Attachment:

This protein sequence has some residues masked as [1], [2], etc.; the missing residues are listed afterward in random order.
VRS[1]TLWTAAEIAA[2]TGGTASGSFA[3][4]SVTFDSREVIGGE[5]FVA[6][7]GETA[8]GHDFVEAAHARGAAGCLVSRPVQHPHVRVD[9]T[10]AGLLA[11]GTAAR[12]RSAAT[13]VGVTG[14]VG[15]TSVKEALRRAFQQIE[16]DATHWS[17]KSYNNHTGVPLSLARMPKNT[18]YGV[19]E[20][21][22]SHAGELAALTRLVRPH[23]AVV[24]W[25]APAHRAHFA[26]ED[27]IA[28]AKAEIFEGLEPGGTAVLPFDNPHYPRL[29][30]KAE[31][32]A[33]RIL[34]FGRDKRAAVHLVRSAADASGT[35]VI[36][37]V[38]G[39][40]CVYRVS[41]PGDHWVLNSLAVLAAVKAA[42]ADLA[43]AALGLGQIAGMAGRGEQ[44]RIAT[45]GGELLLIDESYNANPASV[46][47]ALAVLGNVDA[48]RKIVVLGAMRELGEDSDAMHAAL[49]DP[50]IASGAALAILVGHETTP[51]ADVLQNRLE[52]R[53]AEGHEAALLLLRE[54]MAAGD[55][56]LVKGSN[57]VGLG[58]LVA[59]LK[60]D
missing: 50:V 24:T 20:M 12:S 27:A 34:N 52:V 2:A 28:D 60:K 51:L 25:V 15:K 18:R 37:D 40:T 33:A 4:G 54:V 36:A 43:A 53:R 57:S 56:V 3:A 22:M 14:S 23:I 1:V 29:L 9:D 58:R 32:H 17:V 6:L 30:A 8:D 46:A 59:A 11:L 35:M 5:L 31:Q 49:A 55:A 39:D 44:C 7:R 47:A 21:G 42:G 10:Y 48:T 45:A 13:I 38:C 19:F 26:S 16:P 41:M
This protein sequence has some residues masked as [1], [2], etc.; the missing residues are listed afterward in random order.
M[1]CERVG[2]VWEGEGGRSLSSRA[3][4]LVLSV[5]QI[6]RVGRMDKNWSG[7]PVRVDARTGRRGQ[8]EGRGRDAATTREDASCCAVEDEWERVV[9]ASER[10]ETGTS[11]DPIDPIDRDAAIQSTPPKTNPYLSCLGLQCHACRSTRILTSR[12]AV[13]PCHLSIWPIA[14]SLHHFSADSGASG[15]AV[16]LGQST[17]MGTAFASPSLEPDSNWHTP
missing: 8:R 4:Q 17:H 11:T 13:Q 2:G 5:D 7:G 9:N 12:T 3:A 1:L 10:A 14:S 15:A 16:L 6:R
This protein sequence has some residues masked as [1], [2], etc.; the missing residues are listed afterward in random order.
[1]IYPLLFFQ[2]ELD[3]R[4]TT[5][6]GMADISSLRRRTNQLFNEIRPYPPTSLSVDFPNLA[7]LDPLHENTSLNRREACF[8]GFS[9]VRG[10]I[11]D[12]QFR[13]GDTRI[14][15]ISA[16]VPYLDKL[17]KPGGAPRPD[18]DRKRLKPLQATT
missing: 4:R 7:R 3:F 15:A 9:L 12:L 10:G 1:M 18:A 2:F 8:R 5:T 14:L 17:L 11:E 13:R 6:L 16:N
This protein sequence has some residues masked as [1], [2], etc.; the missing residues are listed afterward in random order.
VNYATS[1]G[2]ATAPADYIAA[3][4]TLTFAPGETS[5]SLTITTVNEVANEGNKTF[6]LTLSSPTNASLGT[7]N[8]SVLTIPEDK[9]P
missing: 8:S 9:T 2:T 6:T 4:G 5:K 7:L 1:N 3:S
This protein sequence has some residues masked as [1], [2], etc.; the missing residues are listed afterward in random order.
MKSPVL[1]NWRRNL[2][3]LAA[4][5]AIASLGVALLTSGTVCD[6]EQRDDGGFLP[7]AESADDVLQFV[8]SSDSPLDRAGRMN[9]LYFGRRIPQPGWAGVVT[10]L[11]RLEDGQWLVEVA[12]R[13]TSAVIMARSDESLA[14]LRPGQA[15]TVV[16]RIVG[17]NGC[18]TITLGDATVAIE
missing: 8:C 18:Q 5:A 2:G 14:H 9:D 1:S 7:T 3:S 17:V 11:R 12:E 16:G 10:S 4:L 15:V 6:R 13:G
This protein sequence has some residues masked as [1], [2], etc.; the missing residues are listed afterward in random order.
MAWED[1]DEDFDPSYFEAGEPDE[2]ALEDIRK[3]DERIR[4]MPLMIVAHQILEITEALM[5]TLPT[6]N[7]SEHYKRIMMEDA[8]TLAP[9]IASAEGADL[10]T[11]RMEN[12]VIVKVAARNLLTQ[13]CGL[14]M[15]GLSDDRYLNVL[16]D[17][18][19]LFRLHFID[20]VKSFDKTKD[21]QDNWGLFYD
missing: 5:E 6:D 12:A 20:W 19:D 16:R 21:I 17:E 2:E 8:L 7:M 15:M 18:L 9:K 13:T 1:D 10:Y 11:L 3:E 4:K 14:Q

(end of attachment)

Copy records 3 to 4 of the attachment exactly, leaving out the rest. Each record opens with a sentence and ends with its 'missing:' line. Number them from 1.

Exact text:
This protein sequence has some residues masked as [1], [2], etc.; the missing residues are listed afterward in random order.
[1]IYPLLFFQ[2]ELD[3]R[4]TT[5][6]GMADISSLRRRTNQLFNEIRPYPPTSLSVDFPNLA[7]LDPLHENTSLNRREACF[8]GFS[9]VRG[10]I[11]D[12]QFR[13]GDTRI[14][15]ISA[16]VPYLDKL[17]KPGGAPRPD[18]DRKRLKPLQATT
missing: 4:R 7:R 3:F 15:A 9:L 12:L 10:G 1:M 18:A 2:F 8:R 5:T 14:L 17:L 11:E 13:R 6:L 16:N
This protein sequence has some residues masked as [1], [2], etc.; the missing residues are listed afterward in random order.
VNYATS[1]G[2]ATAPADYIAA[3][4]TLTFAPGETS[5]SLTITTVNEVANEGNKTF[6]LTLSSPTNASLGT[7]N[8]SVLTIPEDK[9]P
missing: 8:S 9:T 2:T 6:T 4:G 5:K 7:L 1:N 3:S